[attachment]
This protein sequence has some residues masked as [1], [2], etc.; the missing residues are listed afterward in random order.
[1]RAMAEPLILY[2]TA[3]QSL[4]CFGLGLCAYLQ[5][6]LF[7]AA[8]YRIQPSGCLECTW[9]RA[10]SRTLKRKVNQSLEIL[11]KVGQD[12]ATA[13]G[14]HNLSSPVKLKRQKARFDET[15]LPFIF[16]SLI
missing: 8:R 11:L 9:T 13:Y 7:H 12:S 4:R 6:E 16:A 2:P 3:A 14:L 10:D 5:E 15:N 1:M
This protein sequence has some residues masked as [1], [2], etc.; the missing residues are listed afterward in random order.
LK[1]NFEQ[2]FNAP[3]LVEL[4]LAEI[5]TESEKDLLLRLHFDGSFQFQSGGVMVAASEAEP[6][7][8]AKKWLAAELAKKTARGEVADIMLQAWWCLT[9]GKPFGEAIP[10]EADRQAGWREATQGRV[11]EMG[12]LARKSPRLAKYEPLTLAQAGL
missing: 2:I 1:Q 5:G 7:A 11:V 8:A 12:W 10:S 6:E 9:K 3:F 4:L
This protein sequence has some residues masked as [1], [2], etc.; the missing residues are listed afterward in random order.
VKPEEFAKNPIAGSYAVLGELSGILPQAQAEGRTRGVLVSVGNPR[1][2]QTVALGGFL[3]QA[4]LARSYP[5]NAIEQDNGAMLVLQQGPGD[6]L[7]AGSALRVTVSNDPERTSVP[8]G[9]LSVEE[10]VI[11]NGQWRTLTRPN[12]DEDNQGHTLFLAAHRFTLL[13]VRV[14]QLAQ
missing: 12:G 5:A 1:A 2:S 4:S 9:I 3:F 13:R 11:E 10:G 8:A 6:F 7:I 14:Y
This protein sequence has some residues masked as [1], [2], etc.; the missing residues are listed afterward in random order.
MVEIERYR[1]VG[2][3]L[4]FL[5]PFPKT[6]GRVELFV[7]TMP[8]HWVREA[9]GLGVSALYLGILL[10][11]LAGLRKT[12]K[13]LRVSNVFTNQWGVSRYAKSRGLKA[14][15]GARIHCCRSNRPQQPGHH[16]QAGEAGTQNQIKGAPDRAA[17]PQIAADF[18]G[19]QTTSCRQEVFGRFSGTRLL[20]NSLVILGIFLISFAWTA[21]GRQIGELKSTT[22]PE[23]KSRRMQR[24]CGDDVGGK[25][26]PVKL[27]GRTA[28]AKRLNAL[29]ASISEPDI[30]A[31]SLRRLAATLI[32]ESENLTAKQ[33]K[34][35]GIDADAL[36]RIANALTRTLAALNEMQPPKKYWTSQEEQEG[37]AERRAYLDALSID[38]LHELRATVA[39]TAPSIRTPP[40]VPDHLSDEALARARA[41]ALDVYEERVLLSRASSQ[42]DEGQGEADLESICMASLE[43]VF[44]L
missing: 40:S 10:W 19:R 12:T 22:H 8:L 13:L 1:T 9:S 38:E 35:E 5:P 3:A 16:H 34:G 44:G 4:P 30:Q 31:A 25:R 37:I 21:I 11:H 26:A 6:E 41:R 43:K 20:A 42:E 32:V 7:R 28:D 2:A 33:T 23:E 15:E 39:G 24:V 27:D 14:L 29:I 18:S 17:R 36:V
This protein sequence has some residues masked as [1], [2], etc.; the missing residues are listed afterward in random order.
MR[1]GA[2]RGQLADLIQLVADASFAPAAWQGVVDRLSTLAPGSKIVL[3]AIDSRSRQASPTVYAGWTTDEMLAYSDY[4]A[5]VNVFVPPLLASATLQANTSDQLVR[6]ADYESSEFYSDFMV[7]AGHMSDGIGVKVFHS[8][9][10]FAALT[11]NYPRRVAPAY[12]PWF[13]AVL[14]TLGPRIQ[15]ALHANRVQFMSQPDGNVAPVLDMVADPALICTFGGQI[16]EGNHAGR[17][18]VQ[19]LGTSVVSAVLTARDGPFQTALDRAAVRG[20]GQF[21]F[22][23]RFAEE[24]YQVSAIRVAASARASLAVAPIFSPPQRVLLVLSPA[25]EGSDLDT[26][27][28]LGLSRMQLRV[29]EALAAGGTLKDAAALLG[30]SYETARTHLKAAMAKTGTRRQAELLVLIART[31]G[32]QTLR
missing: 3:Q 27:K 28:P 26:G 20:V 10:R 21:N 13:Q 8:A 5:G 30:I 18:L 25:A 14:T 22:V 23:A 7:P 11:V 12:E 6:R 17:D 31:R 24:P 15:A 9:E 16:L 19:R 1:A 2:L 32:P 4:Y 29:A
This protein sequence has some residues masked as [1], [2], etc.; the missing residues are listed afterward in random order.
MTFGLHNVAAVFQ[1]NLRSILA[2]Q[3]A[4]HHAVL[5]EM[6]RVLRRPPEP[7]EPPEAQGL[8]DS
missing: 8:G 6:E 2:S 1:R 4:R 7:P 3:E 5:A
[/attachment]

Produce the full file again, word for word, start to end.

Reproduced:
This protein sequence has some residues masked as [1], [2], etc.; the missing residues are listed afterward in random order.
[1]RAMAEPLILY[2]TA[3]QSL[4]CFGLGLCAYLQ[5][6]LF[7]AA[8]YRIQPSGCLECTW[9]RA[10]SRTLKRKVNQSLEIL[11]KVGQD[12]ATA[13]G[14]HNLSSPVKLKRQKARFDET[15]LPFIF[16]SLI
missing: 8:R 11:L 9:T 13:Y 7:H 12:S 4:R 6:E 16:A 2:P 3:A 14:L 10:D 5:E 15:N 1:M
This protein sequence has some residues masked as [1], [2], etc.; the missing residues are listed afterward in random order.
LK[1]NFEQ[2]FNAP[3]LVEL[4]LAEI[5]TESEKDLLLRLHFDGSFQFQSGGVMVAASEAEP[6][7][8]AKKWLAAELAKKTARGEVADIMLQAWWCLT[9]GKPFGEAIP[10]EADRQAGWREATQGRV[11]EMG[12]LARKSPRLAKYEPLTLAQAGL
missing: 2:I 1:Q 5:G 7:A 11:V 8:A 12:W 10:S 6:E 9:K 3:F 4:L
This protein sequence has some residues masked as [1], [2], etc.; the missing residues are listed afterward in random order.
VKPEEFAKNPIAGSYAVLGELSGILPQAQAEGRTRGVLVSVGNPR[1][2]QTVALGGFL[3]QA[4]LARSYP[5]NAIEQDNGAMLVLQQGPGD[6]L[7]AGSALRVTVSNDPERTSVP[8]G[9]LSVEE[10]VI[11]NGQWRTLTRPN[12]DEDNQGHTLFLAAHRFTLL[13]VRV[14]QLAQ
missing: 12:G 5:A 1:A 2:S 4:S 9:I 3:F 13:R 11:E 10:G 8:A 6:F 7:I 14:Y
This protein sequence has some residues masked as [1], [2], etc.; the missing residues are listed afterward in random order.
MVEIERYR[1]VG[2][3]L[4]FL[5]PFPKT[6]GRVELFV[7]TMP[8]HWVREA[9]GLGVSALYLGILL[10][11]LAGLRKT[12]K[13]LRVSNVFTNQWGVSRYAKSRGLKA[14][15]GARIHCCRSNRPQQPGHH[16]QAGEAGTQNQIKGAPDRAA[17]PQIAADF[18]G[19]QTTSCRQEVFGRFSGTRLL[20]NSLVILGIFLISFAWTA[21]GRQIGELKSTT[22]PE[23]KSRRMQR[24]CGDDVGGK[25][26]PVKL[27]GRTA[28]AKRLNAL[29]ASISEPDI[30]A[31]SLRRLAATLI[32]ESENLTAKQ[33]K[34][35]GIDADAL[36]RIANALTRTLAALNEMQPPKKYWTSQEEQEG[37]AERRAYLDALSID[38]LHELRATVA[39]TAPSIRTPP[40]VPDHLSDEALARARA[41]ALDVYEERVLLSRASSQ[42]DEGQGEADLESICMASLE[43]VF[44]L
missing: 40:S 10:W 19:R 12:T 22:H 8:L 13:L 1:T 9:S 38:E 35:E 5:P 3:A 16:H 34:G 44:G 4:P 30:Q 31:A 25:R 37:I 21:I 11:H 26:A 6:E 41:R 43:K 20:A 42:E 32:V 7:R 28:D 2:A 33:T 23:E 15:E 39:G 24:V 27:D 14:L 29:I 18:S 17:R 36:V
This protein sequence has some residues masked as [1], [2], etc.; the missing residues are listed afterward in random order.
MR[1]GA[2]RGQLADLIQLVADASFAPAAWQGVVDRLSTLAPGSKIVL[3]AIDSRSRQASPTVYAGWTTDEMLAYSDY[4]A[5]VNVFVPPLLASATLQANTSDQLVR[6]ADYESSEFYSDFMV[7]AGHMSDGIGVKVFHS[8][9][10]FAALT[11]NYPRRVAPAY[12]PWF[13]AVL[14]TLGPRIQ[15]ALHANRVQFMSQPDGNVAPVLDMVADPALICTFGGQI[16]EGNHAGR[17][18]VQ[19]LGTSVVSAVLTARDGPFQTALDRAAVRG[20]GQF[21]F[22][23]RFAEE[24]YQVSAIRVAASARASLAVAPIFSPPQRVLLVLSPA[25]EGSDLDT[26][27][28]LGLSRMQLRV[29]EALAAGGTLKDAAALLG[30]SYETARTHLKAAMAKTGTRRQAELLVLIART[31]G[32]QTLR
missing: 3:Q 27:K 28:P 26:G 20:V 10:R 21:N 13:Q 8:A 5:G 30:I 18:L 25:A 14:T 22:V 23:A 7:P 11:V 12:E 6:R 17:D 31:R 24:P 15:A 9:E 16:L 19:R 1:A 2:L 32:P 4:Y 29:A
This protein sequence has some residues masked as [1], [2], etc.; the missing residues are listed afterward in random order.
MTFGLHNVAAVFQ[1]NLRSILA[2]Q[3]A[4]HHAVL[5]EM[6]RVLRRPPEP[7]EPPEAQGL[8]DS
missing: 8:G 6:E 2:S 1:R 4:R 7:P 3:E 5:A